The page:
A response to Dr. Gudjonsson's commentary

Dernevik, Mats and Beck, Alison and Grann, Martin and Hogue, Todd and McGuire, James (2009) A response to Dr. Gudjonsson's commentary. Journal of Forensic Psychiatry and Psychology, 20 (4). pp. 520-522. ISSN 1478-9949

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Abstract

We thank Dr Gudjonsson for his thoughtful response to our article on a
complex and controversial issue. He places our paper in the context of the
Home Office commissioning independent ‘experts’ to conduct risk
assessments. It was indeed such an assessment that inspired us to write
the paper and to draw attention to some of the concerns for professional and
ethical practice. In our view, the central arguments of our paper still hold,
and therefore we are grateful for the opportunity to address the points he
makes.
First, our central argument is that there is no proper empirical basis for
applying existing risk assessment scales used in mental health settings to the
population under discussion. Dr Gudjonsson’s response does nothing to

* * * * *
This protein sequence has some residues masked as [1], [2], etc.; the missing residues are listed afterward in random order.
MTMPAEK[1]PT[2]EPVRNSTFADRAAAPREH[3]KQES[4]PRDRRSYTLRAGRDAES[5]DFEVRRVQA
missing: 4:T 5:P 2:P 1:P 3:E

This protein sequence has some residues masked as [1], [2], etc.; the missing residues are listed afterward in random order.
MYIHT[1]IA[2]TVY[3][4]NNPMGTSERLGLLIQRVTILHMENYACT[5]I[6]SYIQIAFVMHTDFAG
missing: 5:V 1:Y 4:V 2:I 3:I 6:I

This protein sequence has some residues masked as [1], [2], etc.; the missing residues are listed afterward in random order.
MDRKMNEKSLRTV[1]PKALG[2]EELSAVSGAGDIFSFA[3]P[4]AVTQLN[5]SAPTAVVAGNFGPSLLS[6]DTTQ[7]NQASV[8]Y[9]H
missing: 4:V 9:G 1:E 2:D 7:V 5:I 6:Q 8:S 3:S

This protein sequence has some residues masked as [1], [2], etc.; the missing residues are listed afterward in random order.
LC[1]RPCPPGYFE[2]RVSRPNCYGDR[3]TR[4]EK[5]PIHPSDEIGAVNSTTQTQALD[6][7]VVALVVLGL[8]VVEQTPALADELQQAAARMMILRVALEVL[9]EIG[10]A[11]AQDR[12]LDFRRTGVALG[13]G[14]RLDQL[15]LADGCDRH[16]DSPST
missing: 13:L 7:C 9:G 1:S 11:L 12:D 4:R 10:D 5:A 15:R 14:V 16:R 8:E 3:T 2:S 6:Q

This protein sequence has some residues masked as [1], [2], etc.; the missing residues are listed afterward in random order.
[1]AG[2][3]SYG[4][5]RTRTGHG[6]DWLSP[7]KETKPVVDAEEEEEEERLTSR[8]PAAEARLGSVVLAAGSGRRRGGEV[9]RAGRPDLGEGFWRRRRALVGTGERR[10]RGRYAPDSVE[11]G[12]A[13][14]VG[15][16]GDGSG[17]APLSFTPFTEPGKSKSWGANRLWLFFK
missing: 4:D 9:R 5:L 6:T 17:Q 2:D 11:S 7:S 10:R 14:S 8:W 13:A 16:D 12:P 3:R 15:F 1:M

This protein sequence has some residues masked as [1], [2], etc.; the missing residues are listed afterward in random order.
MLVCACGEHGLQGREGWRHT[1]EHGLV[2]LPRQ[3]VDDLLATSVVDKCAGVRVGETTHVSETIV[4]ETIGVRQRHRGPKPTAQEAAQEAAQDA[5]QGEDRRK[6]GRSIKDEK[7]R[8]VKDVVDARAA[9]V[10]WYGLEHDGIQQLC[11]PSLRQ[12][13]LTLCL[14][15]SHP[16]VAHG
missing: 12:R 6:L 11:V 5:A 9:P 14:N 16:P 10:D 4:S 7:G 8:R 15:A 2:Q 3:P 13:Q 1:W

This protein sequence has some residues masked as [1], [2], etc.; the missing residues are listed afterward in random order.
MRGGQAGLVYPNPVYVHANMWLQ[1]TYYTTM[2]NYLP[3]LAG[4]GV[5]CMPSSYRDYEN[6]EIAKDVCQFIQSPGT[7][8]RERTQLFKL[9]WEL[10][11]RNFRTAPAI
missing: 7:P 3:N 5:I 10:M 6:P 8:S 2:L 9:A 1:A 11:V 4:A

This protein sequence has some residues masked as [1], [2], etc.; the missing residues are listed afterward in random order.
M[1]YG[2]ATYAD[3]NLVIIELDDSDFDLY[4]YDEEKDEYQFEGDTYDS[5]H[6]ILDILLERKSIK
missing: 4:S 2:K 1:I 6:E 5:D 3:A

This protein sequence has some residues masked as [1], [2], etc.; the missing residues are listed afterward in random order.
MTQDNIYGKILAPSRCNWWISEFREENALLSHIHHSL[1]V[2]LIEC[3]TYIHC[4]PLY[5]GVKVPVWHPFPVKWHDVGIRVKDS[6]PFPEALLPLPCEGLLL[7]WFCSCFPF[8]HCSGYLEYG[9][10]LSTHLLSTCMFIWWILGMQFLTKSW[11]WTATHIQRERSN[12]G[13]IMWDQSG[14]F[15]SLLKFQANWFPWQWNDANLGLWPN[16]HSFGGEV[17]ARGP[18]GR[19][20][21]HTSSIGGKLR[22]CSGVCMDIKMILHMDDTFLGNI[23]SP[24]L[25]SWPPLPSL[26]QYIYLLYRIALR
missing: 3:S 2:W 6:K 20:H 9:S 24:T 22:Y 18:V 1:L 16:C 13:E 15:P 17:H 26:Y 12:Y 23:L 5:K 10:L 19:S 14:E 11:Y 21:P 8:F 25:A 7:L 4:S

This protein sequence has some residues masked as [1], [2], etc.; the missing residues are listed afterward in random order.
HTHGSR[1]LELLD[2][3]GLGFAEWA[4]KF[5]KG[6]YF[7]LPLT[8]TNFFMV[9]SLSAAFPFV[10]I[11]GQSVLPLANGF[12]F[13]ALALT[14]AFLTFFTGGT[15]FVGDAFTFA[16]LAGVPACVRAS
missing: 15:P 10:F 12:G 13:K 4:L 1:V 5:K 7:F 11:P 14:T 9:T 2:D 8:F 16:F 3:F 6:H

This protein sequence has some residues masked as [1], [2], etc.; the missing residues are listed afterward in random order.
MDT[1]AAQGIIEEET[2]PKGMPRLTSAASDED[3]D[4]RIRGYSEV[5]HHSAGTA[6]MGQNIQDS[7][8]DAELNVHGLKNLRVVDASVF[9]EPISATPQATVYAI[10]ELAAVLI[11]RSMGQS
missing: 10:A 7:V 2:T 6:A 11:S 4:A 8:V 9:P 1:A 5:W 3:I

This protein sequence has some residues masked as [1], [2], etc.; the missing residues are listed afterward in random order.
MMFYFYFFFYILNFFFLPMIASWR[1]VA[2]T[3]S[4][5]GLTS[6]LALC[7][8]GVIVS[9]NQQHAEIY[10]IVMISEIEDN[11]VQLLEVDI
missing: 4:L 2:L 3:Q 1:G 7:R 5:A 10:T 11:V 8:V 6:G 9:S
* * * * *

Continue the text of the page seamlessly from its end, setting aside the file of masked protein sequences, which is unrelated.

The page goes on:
address that criticism. His contention that an ‘informed and valid risk
assessment of convicted terrorists provides important information for
authorities seeking to protect their citizens from future harm’ is both
unfounded (there are no informed or valid assessments available) and
untested (there are no outcome data that indicate it would be helpful even if
there were). The standard type of evidence we would expect to see to support
the use of a risk assessment measure would consist, for example, of a followup correlational study or an experimental trial. A recent review of the most
widely used instruments for violence risk assessment, including the HCR-20,
has been reported by Farrington, Jolliffee, and Johnstone (2008). That
review relies, as scientifically we would expect it to, on evidence from followup studies of prisoner cohorts and similar sets of data. As far as we can
establish there is no parallel to this in relation to persons who have engaged
in terrorism. If there is, it seems odd that Dr Gudjonsson does not cite it.

Additional Information:Published online 5th August 2009
Keywords:ethics, human, letter, medical research, mental disease, mental health, priority journal, prisoner, professional practice, risk assessment, safety, terrorism, violence
Subjects:B Subjects allied to Medicine > B760 Mental Health Nursing
Divisions:College of Social Science > School of Health & Social Care
ID Code:9853
Deposited On:10 Jul 2013 11:19

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